RESTLESS (USA, Gus Van Sant)

Even accounting for the considerable diversity of his previous efforts, Restless is a curious addition to Gus Van Sant’s filmmography. Granted, as an exploration of the emotional tumult of adolescence, its subject matter is of a piece with some of his most lauded work (ElephantParanoid Park), but in tone and style, Restless feels like the debut feature from an indie up-and-comer, rather than a filmmaker of Van Sant’s seasoned pedigree. (Indeed, as the first film from twentysomething screenwriter Jason Lew, that’s precisely what it is.)

The problem is, Restless doesn’t feel like a debut in the sense that it’s uncommonly fresh or vibrant, but, on the contrary, gives the impression of a film that strives, a little too earnestly, to be “different” (Mia Wasikowska’s chosen term, as the terminally-ill Anabel, for Henry Hopper’s funeral-crashing protagonist). “Different”, in this case, means morbid and mawkish and quirky, but also a film that hews closely to indie romance formula, down to its invocation of a manic pixie (dying) girl.

Wasikowska maintains her recent high standards, but struggles to elevate maudlin material that seems distinctly out of place in TIFF’s Masters programme.


Chronicling the romantic misadventures of the odor-obsessed coeds who run an upper crust university’s suicide-prevention center, Whit Sitllman’s long-awaited Damsels in Distress is a wry, absurd delight.

Indie darling Greta Gerwig is wonderfully deadpan as Violet, the verbose leader of a preening, pretentious, but well-intentioned pack, whose notion of philanthropy involves dating one of the school’s farcically simpleminded frat boys, and whose chief life ambition is to kick-start an international dance craze.

Her priggish, privileged existence is thrown into disarray when her unsolicited relationship advice duly backfires, but tap choreography and sunshine-scented bar soap offer an unlikely path to redemption. Meanwhile, Violet’s transfer student protégé (Annaleigh Tipton) is torn between the sly, faux sophistication of a French post-grad (Hugo Becker) and Adam Brody, as a preppy, posturing playboy.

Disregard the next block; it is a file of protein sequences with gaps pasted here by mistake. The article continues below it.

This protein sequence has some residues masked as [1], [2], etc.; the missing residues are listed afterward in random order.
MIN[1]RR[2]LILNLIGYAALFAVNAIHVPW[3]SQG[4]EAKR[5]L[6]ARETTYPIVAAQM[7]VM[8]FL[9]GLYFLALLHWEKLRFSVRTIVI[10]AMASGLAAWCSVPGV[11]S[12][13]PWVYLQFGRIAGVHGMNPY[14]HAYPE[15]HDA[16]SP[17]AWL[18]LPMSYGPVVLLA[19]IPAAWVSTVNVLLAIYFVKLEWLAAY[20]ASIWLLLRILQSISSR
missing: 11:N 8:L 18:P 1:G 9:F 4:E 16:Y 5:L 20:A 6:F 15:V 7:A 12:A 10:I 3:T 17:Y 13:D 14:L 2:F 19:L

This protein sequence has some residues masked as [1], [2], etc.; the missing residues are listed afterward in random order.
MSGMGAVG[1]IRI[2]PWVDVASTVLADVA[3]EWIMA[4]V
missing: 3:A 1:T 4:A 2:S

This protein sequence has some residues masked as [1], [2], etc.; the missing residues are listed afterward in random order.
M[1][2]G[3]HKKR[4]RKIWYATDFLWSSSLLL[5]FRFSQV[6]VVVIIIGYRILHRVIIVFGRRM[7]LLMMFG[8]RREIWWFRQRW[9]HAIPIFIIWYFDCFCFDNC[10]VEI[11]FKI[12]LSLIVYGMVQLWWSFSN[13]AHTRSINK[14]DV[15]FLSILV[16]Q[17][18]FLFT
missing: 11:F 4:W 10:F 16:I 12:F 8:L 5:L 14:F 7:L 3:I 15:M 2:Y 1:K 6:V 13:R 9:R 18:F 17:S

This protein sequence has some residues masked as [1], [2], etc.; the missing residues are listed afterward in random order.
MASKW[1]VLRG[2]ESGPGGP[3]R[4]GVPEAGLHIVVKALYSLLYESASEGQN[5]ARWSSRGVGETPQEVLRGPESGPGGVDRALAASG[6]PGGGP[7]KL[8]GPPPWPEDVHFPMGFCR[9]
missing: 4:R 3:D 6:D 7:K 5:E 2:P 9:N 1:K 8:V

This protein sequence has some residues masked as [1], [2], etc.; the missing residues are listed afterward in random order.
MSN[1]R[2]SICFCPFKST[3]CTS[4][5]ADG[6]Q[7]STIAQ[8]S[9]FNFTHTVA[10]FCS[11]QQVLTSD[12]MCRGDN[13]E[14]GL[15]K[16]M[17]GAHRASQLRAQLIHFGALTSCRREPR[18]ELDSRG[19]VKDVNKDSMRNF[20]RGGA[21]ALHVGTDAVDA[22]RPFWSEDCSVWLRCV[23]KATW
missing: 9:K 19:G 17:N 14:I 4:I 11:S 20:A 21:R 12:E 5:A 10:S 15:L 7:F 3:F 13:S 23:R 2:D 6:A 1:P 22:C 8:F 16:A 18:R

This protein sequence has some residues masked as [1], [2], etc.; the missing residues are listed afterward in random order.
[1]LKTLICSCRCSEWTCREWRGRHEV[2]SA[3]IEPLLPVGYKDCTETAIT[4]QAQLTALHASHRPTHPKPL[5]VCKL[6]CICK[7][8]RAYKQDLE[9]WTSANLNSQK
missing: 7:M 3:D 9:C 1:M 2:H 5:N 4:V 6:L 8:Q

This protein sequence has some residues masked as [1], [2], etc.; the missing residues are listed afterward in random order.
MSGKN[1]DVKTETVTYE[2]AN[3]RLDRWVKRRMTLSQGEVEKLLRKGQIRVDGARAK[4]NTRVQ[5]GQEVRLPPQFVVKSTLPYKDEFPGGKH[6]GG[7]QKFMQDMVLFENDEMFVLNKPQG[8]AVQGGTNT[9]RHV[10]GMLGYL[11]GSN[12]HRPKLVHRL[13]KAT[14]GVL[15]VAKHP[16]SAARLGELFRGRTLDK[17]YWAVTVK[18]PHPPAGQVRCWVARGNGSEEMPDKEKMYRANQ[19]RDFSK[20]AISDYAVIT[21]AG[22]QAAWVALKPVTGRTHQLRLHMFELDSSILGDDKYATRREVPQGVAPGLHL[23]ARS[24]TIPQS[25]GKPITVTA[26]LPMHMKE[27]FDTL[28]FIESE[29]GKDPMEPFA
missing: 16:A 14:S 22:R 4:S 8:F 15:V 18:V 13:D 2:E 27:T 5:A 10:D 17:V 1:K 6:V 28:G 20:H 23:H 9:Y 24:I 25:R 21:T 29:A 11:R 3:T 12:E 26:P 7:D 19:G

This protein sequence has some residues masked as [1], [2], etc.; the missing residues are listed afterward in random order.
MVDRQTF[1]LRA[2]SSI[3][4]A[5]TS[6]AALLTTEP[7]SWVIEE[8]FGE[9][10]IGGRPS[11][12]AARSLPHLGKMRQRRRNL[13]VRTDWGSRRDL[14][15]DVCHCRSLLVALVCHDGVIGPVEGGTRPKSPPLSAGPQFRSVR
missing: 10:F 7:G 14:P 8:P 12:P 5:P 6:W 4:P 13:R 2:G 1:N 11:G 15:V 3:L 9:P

All involved are perfectly cast and Gerwig shines, but it will come as little surprise to Stillman fans that it’s Damsels meticulously mordant dialogue that truly steals the show. Evidently, despite a 13-year hiatus, Stillman’s rapier wit and delicately skewed sensibilities remain firmly intact.

MONSIEUR LAZHAR (Canada, Philippe Falardeau)

For what is ultimately such an airy and agreeable film, Philippe Falardeau’s Monsieur Lazhar is prefaced by an act that is difficult to interpret as anything but willfully hostile: A primary school teacher has hanged herself in her classroom, presumably knowing full well that her students will be first to discover the horrific scene. Beyond the bald statement that this woman – despite being widely beloved – was “unwell”, the implicit motive for her astoundingly inappropriate choice of venue is revenge on a manipulative pupil with whom she’d had a row.

What details eventually emerge on this point are anticlimactic, and the result is a film that, for all its general virtues of craft, is premised on an event that remains, distractingly, both provocative and opaque. Oddly for an “inspirational teacher” film, its characters also remain relatively developmentally inert. The students are basically a bright, well-adjusted bunch, and brief moments of distress aside, they remain so throughout. Similarly, genial refugee claimant-come-substitute-teacher Bachir Lazhar (Algerian humorist Fellag) arrives to less a culture shock than a gentle culture surprise, and is only cursorily perturbed by an ostensibly tragic past event.

Offering vague answers to its own pointed questions, Monsieur Lazhar disappoints, especially as a follow-up to Falardeau’s delightful TIFF 09 coming-of-ager, It’s Not Me, I Swear!

SNOWTOWN (Australia, Justin Kurzel)